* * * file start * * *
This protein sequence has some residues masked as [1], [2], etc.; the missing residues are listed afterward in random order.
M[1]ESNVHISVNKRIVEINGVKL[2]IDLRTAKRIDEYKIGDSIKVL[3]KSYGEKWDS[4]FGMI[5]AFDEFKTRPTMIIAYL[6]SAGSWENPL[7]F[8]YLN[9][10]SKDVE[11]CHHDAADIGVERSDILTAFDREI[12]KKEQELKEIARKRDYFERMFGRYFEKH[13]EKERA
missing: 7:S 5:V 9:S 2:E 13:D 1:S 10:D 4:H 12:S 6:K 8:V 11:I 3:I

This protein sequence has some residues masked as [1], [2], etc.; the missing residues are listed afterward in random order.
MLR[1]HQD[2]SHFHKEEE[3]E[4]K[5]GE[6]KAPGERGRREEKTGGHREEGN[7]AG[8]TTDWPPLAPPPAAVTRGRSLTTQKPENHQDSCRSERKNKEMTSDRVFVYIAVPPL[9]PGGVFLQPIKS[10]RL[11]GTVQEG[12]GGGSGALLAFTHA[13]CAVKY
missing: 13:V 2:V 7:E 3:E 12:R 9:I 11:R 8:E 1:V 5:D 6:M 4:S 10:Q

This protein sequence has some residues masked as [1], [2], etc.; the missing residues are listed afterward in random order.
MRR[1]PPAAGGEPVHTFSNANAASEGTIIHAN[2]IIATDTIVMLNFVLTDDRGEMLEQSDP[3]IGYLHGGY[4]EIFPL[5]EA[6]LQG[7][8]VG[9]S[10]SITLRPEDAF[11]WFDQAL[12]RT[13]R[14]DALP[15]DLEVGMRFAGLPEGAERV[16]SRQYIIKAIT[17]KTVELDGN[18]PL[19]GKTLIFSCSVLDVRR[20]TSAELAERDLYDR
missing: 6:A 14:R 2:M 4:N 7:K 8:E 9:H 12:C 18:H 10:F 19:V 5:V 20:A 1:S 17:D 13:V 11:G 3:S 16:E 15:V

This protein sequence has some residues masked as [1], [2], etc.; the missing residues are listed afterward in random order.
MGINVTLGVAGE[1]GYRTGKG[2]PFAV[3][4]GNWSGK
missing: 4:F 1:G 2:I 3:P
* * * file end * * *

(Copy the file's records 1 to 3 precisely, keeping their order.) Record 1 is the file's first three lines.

This protein sequence has some residues masked as [1], [2], etc.; the missing residues are listed afterward in random order.
M[1]ESNVHISVNKRIVEINGVKL[2]IDLRTAKRIDEYKIGDSIKVL[3]KSYGEKWDS[4]FGMI[5]AFDEFKTRPTMIIAYL[6]SAGSWENPL[7]F[8]YLN[9][10]SKDVE[11]CHHDAADIGVERSDILTAFDREI[12]KKEQELKEIARKRDYFERMFGRYFEKH[13]EKERA
missing: 7:S 5:V 9:S 2:E 13:D 1:S 10:D 4:H 12:S 6:K 8:V 11:I 3:I

This protein sequence has some residues masked as [1], [2], etc.; the missing residues are listed afterward in random order.
MLR[1]HQD[2]SHFHKEEE[3]E[4]K[5]GE[6]KAPGERGRREEKTGGHREEGN[7]AG[8]TTDWPPLAPPPAAVTRGRSLTTQKPENHQDSCRSERKNKEMTSDRVFVYIAVPPL[9]PGGVFLQPIKS[10]RL[11]GTVQEG[12]GGGSGALLAFTHA[13]CAVKY
missing: 13:V 2:V 7:E 3:E 12:R 9:I 11:R 8:E 1:V 5:D 6:M 4:S 10:Q

This protein sequence has some residues masked as [1], [2], etc.; the missing residues are listed afterward in random order.
MRR[1]PPAAGGEPVHTFSNANAASEGTIIHAN[2]IIATDTIVMLNFVLTDDRGEMLEQSDP[3]IGYLHGGY[4]EIFPL[5]EA[6]LQG[7][8]VG[9]S[10]SITLRPEDAF[11]WFDQAL[12]RT[13]R[14]DALP[15]DLEVGMRFAGLPEGAERV[16]SRQYIIKAIT[17]KTVELDGN[18]PL[19]GKTLIFSCSVLDVRR[20]TSAELAERDLYDR
missing: 6:A 14:R 2:M 4:N 7:K 8:E 9:H 12:C 18:H 10:F 19:V 5:V 20:A 1:S 17:D 13:V 11:G 3:S 16:E 15:V